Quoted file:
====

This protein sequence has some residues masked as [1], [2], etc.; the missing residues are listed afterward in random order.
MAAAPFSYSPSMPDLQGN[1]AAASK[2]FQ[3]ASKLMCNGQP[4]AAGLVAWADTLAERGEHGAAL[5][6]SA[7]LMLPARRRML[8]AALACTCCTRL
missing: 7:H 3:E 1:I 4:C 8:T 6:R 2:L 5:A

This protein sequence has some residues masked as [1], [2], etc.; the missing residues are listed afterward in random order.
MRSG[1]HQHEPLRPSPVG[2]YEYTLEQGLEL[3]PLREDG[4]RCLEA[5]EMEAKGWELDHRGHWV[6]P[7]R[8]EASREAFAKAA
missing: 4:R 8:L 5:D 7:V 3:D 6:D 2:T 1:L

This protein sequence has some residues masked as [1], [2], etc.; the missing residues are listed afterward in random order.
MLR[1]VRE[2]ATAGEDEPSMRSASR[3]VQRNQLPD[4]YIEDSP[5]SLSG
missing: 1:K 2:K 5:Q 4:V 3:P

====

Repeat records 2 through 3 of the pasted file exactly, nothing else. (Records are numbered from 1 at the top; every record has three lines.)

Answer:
This protein sequence has some residues masked as [1], [2], etc.; the missing residues are listed afterward in random order.
MRSG[1]HQHEPLRPSPVG[2]YEYTLEQGLEL[3]PLREDG[4]RCLEA[5]EMEAKGWELDHRGHWV[6]P[7]R[8]EASREAFAKAA
missing: 4:R 8:L 5:D 7:V 3:D 6:D 2:T 1:L

This protein sequence has some residues masked as [1], [2], etc.; the missing residues are listed afterward in random order.
MLR[1]VRE[2]ATAGEDEPSMRSASR[3]VQRNQLPD[4]YIEDSP[5]SLSG
missing: 1:K 2:K 5:Q 4:V 3:P